From Will Ferrel singing at USC to Betsy DeVos being booed at Bethune-Cookman, here are six stand-out speeches from this season’s graduation ceremonies.
By Rachael Seamands, Indiana University – Purdue University Indianapolis
For college seniors all over the country, the wait is over—graduation is here!
The time has come for well-wishes and good-luck checks with lots of zeros from your mom, uncle, grandma and distant cousin. The graduation cap emoji is frequenting Instagram captions, and Snapchat filters are providing school-color-coordinated showers of confetti based on your location. It’s a great time of year for social media, and amongst all of the cap-and-gown pictures and tassel-switching boomerangs, several timely videos are going viral to further fuel school spirit.
Universities across the country are receiving visits from celebrities to speak at their graduation ceremonies. While names like Hillary Clinton and Oprah Winfrey may overshadow the likes of “The Sopranos” actor Steven Van Zandt and Senator Cory Booker simply due to popularity, visits from anyone of celebrity status are ones to celebrate. So far, here are the best commencement speeches from celebrities across the country.
Levitan, the co-creator of “Modern Family,” spoke at UW-Madison on May 13. Levitan graduated thirty-three years prior from the school, and shared a picture of himself in his cap and gown, wearing only a pair of shorts and a t-shirt underneath, while holding a big bottle of champagne as he received his diploma. “I carried it as if to say, ‘Hey, world, lower your expectations.”
Clearly still true to his school, Levitan had many stories to share about skipping class, partying and the typical “back in my day” anecdotes about the lack of technology during his time in college. With his parting words, Levitan spoke about what he had found in his own life, and what he hoped the seniors sitting before him would find in the years ahead.
“Don’t sit back and wait for good things to happen; make them happen. Put in extra hours, learn new skills, identify new opportunities, spend time with people who are different from you and spend time with people who lift you up rather than drag you down. The world is changing; make sure you change with it. But don’t worry about everyone else—if their life is so great, they wouldn’t post pictures of themselves every ten minutes. Shake off your past limitations and be the best version of yourself.”
Monáe, an actress and the singer behind “Tightrope,” received an honorary degree from Dillard and spoke at the commencement ceremony of her own graduation. Following the ceremony, she tweeted a photo of herself in the black cap and gown, sending an all-caps message of love and graciousness to thank the graduating class for having her speak. Monáe spoke about her parents and how they influenced her as she grew up, as well as her own inspiration, Mary Jackson, a NASA physicist, and the woman Monáe portrayed in her film, “Hidden Figures.”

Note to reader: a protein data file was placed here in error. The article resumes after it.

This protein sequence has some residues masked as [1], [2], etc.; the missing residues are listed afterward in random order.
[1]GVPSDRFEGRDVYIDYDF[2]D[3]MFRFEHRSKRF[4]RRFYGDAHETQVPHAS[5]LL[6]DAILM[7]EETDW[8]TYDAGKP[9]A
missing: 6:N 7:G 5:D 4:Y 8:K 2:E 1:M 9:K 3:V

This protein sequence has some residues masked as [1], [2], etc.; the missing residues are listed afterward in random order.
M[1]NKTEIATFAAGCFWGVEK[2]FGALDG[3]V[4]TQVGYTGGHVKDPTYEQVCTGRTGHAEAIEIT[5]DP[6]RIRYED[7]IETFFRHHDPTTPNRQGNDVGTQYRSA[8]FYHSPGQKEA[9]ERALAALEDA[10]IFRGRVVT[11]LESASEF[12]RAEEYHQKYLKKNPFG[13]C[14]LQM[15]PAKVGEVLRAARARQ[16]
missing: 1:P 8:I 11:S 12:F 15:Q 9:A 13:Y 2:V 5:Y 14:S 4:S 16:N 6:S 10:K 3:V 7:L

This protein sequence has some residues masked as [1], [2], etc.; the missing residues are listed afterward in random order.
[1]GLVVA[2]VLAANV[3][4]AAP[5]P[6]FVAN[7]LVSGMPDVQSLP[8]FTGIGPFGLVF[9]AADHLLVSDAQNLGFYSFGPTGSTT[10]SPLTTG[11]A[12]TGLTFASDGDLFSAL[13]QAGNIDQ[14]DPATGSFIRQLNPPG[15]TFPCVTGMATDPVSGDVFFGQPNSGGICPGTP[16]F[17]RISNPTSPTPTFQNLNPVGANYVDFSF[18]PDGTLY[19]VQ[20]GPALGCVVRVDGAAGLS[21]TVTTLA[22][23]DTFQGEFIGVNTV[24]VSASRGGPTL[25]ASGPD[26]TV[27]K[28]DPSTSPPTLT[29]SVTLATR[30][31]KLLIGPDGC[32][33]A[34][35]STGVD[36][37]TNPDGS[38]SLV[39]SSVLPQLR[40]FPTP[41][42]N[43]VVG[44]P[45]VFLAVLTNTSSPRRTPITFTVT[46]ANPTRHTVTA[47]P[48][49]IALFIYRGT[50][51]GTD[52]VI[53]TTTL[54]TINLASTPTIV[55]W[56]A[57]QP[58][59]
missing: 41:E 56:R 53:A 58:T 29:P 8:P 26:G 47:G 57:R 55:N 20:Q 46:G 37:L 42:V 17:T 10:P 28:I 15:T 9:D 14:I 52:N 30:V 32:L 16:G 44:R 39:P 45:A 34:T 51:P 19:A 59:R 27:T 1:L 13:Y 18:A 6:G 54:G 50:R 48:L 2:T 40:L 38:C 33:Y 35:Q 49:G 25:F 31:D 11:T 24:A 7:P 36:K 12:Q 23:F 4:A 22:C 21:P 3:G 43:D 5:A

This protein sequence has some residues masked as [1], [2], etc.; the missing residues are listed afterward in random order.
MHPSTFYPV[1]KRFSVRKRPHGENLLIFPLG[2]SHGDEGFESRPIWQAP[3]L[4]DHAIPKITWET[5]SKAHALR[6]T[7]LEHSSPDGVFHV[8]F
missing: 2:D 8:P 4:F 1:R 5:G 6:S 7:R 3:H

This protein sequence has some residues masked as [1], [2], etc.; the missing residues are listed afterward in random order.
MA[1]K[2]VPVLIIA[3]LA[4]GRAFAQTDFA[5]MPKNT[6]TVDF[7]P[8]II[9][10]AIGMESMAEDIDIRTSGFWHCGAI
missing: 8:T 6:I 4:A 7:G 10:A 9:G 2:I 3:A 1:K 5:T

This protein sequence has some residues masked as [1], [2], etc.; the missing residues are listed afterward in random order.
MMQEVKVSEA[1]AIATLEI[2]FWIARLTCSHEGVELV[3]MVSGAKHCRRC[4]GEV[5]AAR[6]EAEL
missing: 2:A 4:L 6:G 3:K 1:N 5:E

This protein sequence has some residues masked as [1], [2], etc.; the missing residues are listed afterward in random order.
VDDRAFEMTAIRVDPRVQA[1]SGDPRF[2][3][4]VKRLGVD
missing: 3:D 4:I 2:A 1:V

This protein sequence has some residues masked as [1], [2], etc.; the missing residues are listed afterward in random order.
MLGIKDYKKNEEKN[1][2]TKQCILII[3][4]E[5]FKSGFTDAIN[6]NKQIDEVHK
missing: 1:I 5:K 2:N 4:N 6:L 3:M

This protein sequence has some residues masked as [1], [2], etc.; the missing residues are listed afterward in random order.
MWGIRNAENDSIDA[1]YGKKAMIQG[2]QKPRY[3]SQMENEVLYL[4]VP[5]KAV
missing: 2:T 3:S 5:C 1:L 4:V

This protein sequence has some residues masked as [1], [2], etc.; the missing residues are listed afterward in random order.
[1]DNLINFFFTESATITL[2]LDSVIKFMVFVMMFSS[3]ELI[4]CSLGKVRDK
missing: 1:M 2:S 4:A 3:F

“Community is so important, now more than ever these days, and I know you see it and I know we are all affected by what’s going on around the world. Everybody should have the right to the American dream. No matter who you love, no matter where you come from, no matter what you look like and no matter what God you serve. May we continue to honor our past, and the foundation so many before us have lain. It’s our responsibility to sustain the future now—it’s in our hands. And so, on this day, I celebrate as you remember the power of grace and pride, and I challenge you to choose freedom over fear.”
Octavia Spencer, the author and actress well known for “The Help,” gave a speech at Kent State’s commencement ceremony on May 13. The announcement of Spencer’s speech received some negative attention in the media, because, for the first time in Kent State’s history, the guest speaker would be paid. Spencer received $100,000 to speak at Kent State, along with the agreement that the speech would not have to exceed fifteen minutes.
However, the university also acknowledged that it was the first year that the entire school would be coming together for a mass graduation ceremony. Celebrities have been paid in the past to speak at other universities, and Spencer’s personal journey about being the child of a maid from Alabama and working her way to becoming a college graduate was one that Kent State was and should have been willing to pay to hear.
“It’s my deepest hope that the curiosity that has guided you here continues to be a guiding light in your life. Represent your own curiosities to the world. Keep moving people, keep reading, keep nourishing what makes your voice unique and defend it for yourself and for others. This ending today is also a beginning. Most endings are, if you’re paying attention. But now you get to go forward. So what’s next for you? What path will you choose? While you reflect on that, I will leave you with Emerson: ‘Do not go where the path may lead. Go instead where there is no path, but leave a trail.’”